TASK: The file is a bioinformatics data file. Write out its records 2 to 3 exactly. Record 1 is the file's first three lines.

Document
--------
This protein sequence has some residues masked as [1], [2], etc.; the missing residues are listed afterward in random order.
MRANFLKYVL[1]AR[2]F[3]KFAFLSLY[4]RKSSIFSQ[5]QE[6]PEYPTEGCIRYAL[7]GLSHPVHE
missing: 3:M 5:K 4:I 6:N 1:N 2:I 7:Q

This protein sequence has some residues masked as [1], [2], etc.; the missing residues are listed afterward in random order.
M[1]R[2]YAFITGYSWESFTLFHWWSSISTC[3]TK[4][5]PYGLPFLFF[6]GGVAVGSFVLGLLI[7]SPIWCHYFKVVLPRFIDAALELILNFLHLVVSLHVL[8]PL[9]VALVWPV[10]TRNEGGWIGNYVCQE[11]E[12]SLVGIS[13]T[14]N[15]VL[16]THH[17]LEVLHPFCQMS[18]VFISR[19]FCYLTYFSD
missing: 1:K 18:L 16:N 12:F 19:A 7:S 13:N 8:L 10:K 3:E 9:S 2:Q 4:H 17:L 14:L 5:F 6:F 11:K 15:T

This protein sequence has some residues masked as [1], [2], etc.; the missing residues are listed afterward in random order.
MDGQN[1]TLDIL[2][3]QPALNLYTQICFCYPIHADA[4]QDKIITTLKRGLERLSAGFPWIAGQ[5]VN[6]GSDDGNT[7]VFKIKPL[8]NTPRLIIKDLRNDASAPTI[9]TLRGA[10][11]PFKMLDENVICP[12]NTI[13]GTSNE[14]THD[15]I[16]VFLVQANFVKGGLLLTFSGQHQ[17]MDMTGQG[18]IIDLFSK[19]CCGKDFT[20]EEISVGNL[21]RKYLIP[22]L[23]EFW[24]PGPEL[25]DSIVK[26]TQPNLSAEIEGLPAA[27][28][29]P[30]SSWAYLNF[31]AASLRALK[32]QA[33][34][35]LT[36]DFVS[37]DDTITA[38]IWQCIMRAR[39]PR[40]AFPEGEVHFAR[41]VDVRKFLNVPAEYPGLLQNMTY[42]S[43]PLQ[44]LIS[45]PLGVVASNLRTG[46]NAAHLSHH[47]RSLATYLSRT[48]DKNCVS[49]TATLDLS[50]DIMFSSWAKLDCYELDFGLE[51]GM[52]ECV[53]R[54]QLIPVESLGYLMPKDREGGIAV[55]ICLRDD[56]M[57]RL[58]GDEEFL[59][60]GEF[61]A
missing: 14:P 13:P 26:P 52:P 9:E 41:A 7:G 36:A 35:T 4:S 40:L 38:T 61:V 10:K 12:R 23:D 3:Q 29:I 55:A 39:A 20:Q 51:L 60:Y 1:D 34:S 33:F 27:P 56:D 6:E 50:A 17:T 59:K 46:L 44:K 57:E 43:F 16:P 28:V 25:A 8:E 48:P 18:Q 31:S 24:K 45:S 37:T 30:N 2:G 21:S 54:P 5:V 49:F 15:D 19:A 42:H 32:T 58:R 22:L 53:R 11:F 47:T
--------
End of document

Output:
This protein sequence has some residues masked as [1], [2], etc.; the missing residues are listed afterward in random order.
M[1]R[2]YAFITGYSWESFTLFHWWSSISTC[3]TK[4][5]PYGLPFLFF[6]GGVAVGSFVLGLLI[7]SPIWCHYFKVVLPRFIDAALELILNFLHLVVSLHVL[8]PL[9]VALVWPV[10]TRNEGGWIGNYVCQE[11]E[12]SLVGIS[13]T[14]N[15]VL[16]THH[17]LEVLHPFCQMS[18]VFISR[19]FCYLTYFSD
missing: 1:K 18:L 16:N 12:F 19:A 7:S 13:N 8:L 10:K 3:E 9:S 2:Q 4:H 17:L 14:L 5:F 6:F 11:K 15:T

This protein sequence has some residues masked as [1], [2], etc.; the missing residues are listed afterward in random order.
MDGQN[1]TLDIL[2][3]QPALNLYTQICFCYPIHADA[4]QDKIITTLKRGLERLSAGFPWIAGQ[5]VN[6]GSDDGNT[7]VFKIKPL[8]NTPRLIIKDLRNDASAPTI[9]TLRGA[10][11]PFKMLDENVICP[12]NTI[13]GTSNE[14]THD[15]I[16]VFLVQANFVKGGLLLTFSGQHQ[17]MDMTGQG[18]IIDLFSK[19]CCGKDFT[20]EEISVGNL[21]RKYLIP[22]L[23]EFW[24]PGPEL[25]DSIVK[26]TQPNLSAEIEGLPAA[27][28][29]P[30]SSWAYLNF[31]AASLRALK[32]QA[33][34][35]LT[36]DFVS[37]DDTITA[38]IWQCIMRAR[39]PR[40]AFPEGEVHFAR[41]VDVRKFLNVPAEYPGLLQNMTY[42]S[43]PLQ[44]LIS[45]PLGVVASNLRTG[46]NAAHLSHH[47]RSLATYLSRT[48]DKNCVS[49]TATLDLS[50]DIMFSSWAKLDCYELDFGLE[51]GM[52]ECV[53]R[54]QLIPVESLGYLMPKDREGGIAV[55]ICLRDD[56]M[57]RL[58]GDEEFL[59][60]GEF[61]A
missing: 14:P 13:P 26:P 52:P 9:E 41:A 7:G 36:A 35:T 4:S 40:L 38:T 61:V 10:K 12:R 23:D 3:Q 29:I 55:A 39:A 20:Q 51:L 60:Y 1:D 34:S 33:F 27:P 56:D 6:E 50:A 17:T 59:K 46:L 44:K 57:E 43:F 16:P 28:V 25:A 8:E 48:P 18:Q 31:S 24:K 45:S 37:T 30:N 2:G 21:S 54:P 5:V 49:F 15:D 19:A 42:H 32:T 58:R 22:L 53:R 11:F 47:T